In a very convenient form of the invention, the masking strip is a heavy calendared paper with the width thereof being somewhere about 2 inches, the aperture being about 11/4in.×3/4in., with the longest side of the aperture being in the width direction of the masking strip. The apertures are spaced apart about 11/2 inches on center. The securing strip is a 3 M Brand HIGHLAN Tape which is about 17/8 inches in width, thus providing that the securing strip has dimensions no greater than the dimensions of the masking strip. The masking strip may have printing thereon, such as a "brand" name, price, slogan, etc. or an ornamental design, e.g., between appertures.
The unitary structure is thus provided simply by pressing a length appertured masking strip to a length of the tape film with the pressure sensitive adhesive thereon. The envelope packages are then applied to the unitary structure simply by pressing the top portion of the packages against the pressure sensitive tape presented at each apperture.
As can be appreciated from the above, the invention may take many forms of configuration. Thus, the appertures may be arranged in patterns other than a row arrangement, i.e. the one-above-the-other pattern shown in FIG. 1. For example, a plurality of rows may be used to secure a plurality of rows of packages thereto and each row may contain different envelope packaged goods, e.g., one row of potato chips, one row of pretzels, one row of plantain chips, etc. Alternately, there may be rows of different headaches or stomach remedies. The appertures may be arranged in an ornamental design to provide, for example, a display of packaged goods in the shape of a heart or play card design. Or the arrangement of apertures may spell a name or slogan or place. Additionally, if desired, more than one aperture may be used to secure a simple package or in some cases a single aperture may secure more than one package.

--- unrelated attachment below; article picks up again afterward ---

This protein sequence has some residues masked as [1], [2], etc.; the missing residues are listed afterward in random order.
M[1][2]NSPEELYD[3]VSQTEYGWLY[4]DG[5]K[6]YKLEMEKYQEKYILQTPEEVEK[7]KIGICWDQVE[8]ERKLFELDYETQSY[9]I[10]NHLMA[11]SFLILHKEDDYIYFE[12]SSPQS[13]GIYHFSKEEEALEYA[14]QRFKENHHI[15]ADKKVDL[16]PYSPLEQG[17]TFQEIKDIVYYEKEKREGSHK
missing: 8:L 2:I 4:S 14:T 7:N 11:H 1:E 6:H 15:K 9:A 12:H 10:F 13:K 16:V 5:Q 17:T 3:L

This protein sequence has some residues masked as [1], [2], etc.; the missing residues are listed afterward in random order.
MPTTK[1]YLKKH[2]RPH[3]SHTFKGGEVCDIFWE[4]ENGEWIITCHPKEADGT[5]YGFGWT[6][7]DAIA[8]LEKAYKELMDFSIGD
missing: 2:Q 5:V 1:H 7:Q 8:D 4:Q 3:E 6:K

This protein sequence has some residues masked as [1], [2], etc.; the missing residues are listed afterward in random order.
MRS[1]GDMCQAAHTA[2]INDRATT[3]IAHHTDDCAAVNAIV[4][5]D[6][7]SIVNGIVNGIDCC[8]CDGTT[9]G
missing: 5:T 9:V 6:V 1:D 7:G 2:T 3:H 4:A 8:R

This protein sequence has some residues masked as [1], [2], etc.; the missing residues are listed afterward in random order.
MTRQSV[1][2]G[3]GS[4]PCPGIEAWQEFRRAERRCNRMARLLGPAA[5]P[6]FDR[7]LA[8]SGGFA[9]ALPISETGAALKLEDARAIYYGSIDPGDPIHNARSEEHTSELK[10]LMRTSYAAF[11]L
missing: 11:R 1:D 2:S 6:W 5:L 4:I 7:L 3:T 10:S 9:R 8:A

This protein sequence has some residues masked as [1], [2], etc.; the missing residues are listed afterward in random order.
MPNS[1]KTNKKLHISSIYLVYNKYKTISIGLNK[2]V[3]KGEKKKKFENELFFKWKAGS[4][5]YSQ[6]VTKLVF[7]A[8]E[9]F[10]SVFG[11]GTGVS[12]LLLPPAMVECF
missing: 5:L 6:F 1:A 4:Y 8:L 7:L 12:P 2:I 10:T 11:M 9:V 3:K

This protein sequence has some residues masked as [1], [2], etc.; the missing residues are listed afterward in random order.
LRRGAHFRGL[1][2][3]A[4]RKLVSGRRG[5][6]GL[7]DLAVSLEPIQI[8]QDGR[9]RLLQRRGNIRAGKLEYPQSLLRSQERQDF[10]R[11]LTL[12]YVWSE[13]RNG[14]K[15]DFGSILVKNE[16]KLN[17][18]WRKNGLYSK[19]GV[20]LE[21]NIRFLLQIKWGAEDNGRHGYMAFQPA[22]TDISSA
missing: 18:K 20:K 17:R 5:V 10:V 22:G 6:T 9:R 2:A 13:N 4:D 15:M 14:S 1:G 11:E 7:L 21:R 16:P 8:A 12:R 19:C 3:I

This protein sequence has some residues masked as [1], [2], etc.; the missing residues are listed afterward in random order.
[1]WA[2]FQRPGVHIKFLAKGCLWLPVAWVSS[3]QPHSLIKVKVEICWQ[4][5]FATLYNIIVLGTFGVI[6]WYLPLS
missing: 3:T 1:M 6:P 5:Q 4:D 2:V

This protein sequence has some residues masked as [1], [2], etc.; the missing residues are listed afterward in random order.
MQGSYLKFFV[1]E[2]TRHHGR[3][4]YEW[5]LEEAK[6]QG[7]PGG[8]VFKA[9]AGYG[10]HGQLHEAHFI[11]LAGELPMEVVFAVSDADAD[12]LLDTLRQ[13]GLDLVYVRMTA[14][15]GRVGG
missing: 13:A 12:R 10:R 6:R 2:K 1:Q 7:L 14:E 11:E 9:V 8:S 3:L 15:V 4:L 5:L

As can also be appreciated, the hanging of the structure may also take different forms. Thus,in addition to the re-inforced apperture and the doubled aperture being pierced by a hanger for depth display of the structures, as discussed above, the hanger for the structure may be in the form of a laterally disposed bar or the like for a lateral display of the packages. In this embodiment, the end most aperture is stripped from the next to the end most apperture of the doubled apperture, i.e. these two appertures are parted, and the end most aperture is looped over the top and around the back of a laterally disposed bar or the like and then re-adhered to the next to the end most apperture. This forms a loop around the laterally disposed bar and hangs the structure from the laterally disposed bar or the like. Alternatively, instead of parting the doubled aperture, as described above, a stripable member, e.g., a paper or film, may be disposed over the end most aperture and the next to the end most aperture and when the structure is to be hung from the laterally disposed bar or the like, the stripable member is removed from these two apertures and the end most apperture is looped around the laterally disposed bar and adhered to the next to next to the end most aperture, in the manner described above.
Thus, from the foregoing disclosure, it can be seen that many modifications will be quite apparent to those of ordinary skill in the art. It is intended that these modifications be included within the scope and spirit of the annexed claims.